Dr. Charles F. Urbanowicz/Professor of Anthropology
California State University, Chico
Chico, California 95929-0400
(530-898-6220 [Office]; 530-898-6192 [Dept.] FAX:
home page: http://www.csuchico.edu/~curban
[This item was printed from http://www.csuchico.edu/~curban/Jan'98_Millennium_Paper.html]
5 January 1998
PREDICTIONS. TECHNOLOGY, AND PEOPLE
SPECIFIC TECHNOLOGY AND PEOPLE
EDUCATIONAL TECHNOLOGY AND PEOPLE
CONCLUSIONS (OF A SORT!)
THE PAST: IN WHAT YEAR...?
THE FUTURE: IN WHAT YEAR...?
Twenty-five years ago, in 1973, the Urbanowicz Family came to Chico; what might California State University, Chico be like in 2023? What will the student of 2023 be like? Everything is relative to the year in which you were born and to the years in which you grew up and became adjusted to "your" culture. Professional forecasters cannot predict the future and nobody can. People make educated guesses and that is the best we can do: we deal with the future by inventing it and by building on the known as one moves into unknown. Finally, thank goodness that the world is full of beautiful butterflies.
The title of this brief presentation is based on the fact that hindsight has been described as always being 20-20 and foresight, or seeing into the future is more of a 50-50 chance! Either something will take place in the future, or it will not; but with 20-20 hindsight (and hindsight is defined as "recognition of the nature and requirements of a situation, event, etc., after its occurrence"), we can look to the past and say "see what happened because of such-and-such? Why, it was inevitable!" Was it? As the distinguished Lawrence Peter (Yogi) Berra once remarked: "Prediction is very hard, especially when it's about the future." The "working title" I had for this presentation was: "The Future Certainly Can't Be Predicted, But Perhaps It Can Be Invented!" This presentation will be augmented by transparencies to emphasize various points and will also involve some audience participation!
My choice of 25-25, as opposed to 20-20, stems from the fact that I was "looking" for something to "hang" this presentation on: twenty-five years ago, in 1973, the Urbanowicz Family (Charlie, Sadie, and nine-month old son Tom) came to Chico; what might the world look like twenty-five years into the future, in the year 2023, when my wife and I hope to be 81 years young and our son 51 years young, and our grandchildren merely in their twenties? What will California State University, Chico be like in 2023? What will the student of 2023 be like? Not to mention the faculty and staff and ever-changing technology!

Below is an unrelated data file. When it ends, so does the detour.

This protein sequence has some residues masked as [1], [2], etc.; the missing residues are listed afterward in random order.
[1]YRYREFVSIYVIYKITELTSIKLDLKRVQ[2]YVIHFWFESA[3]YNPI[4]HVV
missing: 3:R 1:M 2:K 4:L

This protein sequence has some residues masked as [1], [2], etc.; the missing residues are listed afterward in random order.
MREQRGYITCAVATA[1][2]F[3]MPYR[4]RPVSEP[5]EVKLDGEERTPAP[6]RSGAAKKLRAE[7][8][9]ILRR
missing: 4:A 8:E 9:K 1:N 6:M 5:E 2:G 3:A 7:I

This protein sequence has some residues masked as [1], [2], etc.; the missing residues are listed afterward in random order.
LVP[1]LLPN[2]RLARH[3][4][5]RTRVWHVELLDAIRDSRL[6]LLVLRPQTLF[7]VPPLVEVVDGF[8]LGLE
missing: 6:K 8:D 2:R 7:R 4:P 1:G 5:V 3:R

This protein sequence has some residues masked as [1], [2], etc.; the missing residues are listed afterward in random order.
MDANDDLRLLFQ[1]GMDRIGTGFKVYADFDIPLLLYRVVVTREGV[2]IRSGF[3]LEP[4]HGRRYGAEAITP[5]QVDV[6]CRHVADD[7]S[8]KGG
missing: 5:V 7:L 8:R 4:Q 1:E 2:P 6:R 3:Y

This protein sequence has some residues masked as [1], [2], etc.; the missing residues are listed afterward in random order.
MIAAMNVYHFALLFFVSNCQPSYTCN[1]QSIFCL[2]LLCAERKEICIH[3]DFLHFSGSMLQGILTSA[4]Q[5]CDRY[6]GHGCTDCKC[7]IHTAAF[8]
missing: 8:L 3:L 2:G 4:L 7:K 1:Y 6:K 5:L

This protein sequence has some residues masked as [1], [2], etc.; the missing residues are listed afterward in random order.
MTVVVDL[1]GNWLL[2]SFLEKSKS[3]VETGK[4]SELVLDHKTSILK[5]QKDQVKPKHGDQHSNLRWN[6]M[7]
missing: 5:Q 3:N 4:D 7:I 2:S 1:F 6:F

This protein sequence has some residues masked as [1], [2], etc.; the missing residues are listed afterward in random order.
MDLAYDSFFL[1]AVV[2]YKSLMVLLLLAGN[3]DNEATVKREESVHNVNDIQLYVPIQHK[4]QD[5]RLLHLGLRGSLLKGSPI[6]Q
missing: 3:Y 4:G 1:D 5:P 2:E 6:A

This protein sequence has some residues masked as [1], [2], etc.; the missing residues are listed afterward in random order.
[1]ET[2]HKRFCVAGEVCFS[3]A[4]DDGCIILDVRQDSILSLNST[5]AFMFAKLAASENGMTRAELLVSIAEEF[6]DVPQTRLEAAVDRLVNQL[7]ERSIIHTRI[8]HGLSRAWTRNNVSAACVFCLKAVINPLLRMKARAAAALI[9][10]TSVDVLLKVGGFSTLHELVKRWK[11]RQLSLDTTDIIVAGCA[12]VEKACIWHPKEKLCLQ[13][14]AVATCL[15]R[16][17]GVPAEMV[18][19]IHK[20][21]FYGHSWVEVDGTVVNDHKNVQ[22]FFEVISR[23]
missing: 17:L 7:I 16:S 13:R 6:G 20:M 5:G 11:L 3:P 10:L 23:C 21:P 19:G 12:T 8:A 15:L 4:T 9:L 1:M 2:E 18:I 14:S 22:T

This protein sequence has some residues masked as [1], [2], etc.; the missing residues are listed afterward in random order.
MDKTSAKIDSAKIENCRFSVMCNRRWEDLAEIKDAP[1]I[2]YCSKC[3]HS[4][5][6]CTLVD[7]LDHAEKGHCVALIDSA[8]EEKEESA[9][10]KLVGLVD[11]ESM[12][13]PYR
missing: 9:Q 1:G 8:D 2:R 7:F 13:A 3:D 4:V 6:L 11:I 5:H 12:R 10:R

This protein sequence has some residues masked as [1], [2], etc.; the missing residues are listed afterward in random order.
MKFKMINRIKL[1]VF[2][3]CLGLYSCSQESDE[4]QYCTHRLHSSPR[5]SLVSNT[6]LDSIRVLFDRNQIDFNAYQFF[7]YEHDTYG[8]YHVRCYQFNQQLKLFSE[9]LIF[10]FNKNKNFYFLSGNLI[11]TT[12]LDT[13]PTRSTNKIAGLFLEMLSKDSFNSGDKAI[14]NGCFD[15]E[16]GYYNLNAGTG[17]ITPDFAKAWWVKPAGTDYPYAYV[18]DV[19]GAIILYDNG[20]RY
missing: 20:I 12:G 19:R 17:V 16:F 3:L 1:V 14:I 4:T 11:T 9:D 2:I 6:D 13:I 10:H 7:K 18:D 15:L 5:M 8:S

I'll share some "guesses" about the future below (and I'll be asking you for some of your "best guesses" about the "futures" before us, and I'll be asking you for some "guesses" about previous events), but I do know that twenty-five years ago, on January 8, 1973, in the United States District Court in Washington, D.C., the five defendants in the "Watergate" burglary pleaded "guilty" in the courtroom of Chief Judge Sirica. Do you remember Watergate? Does the name John Sirica "ring a bell" to you? Watergate and Sirica mean something to me, but for most of the 130 students in my classes in Fall 1997 that was old history: most of the Freshmen in my Fall 1997 classes were born in 1979. For the student of 2023, the events of 1973 will really be ancient history, just as the events of 1948 are ancient history to the students of 1998!
The end of 1972 was also interesting because for the first time in its history, on November 14, 1972, the fabled Dow Jones Industrial Average reached a record 1,003.16 points, shattering the 1000 point barrier for the first time! Wow! But by December 1974, the DJI was back down to 577.6!
As of January 1, 1998, the DJI was at 7,908.25, and could anyone have "predicted" that twenty-five years ago? No. Can anyone "predict" what the DJI will be in twenty-five years? No again. Incidentally, from the "great" 1000 point breakthrough in 1972, not very many people probably predicted that within ten years, by 1982, the DJI would be down again to 776.92 in August of 1982, and the "Bull Market" that we are seeing today actually began in that year; and $0.58 gambled on Microsoft in 1986, when Microsoft stock first went public, was worth approximately $142 at the end of 1997; or $5.80 gambled on Microsoft would be worth $1,420.00; or $58 would be worth $14,200; or $580 would be worth $142,000; or...! Please note, I did use the term "gamble" instead of the more popular term "investment" in the stock market, for regardless what anyone says, I (and many others) believe the stock market to be very-large scale gambling and the words of Samuel Clemens, also known as Mark Twain (1835-1910), are worth considering:
"October is one of the peculiarly dangerous months to speculate in stocks. The others are July, January, September, April, November, May, March, June, December, August, and February." In William A. Sherden, 1998, The Fortune Sellers: The Big Business of Buying And Selling Predictions (John Wiley), page 96.
While many may view the stock market as the best "investment" for long term gains, please remember that some stocks go "up" in value and some stocks go "down" in value and it is a gamble! I am reminded of some "gas" ventures in the north state many years ago, or perhaps kiwi "investments" or, as the San Francisco Chronicle pointed out on December 27, 1997: "How the Emu Turned Into a Giant Turkey" and the "investors" (please read "gamblers)who lost quite a bit of money thinking these birds would be the next best thing to....! (Jesse Katz, 1997, San Francisco Chronicle, page A4).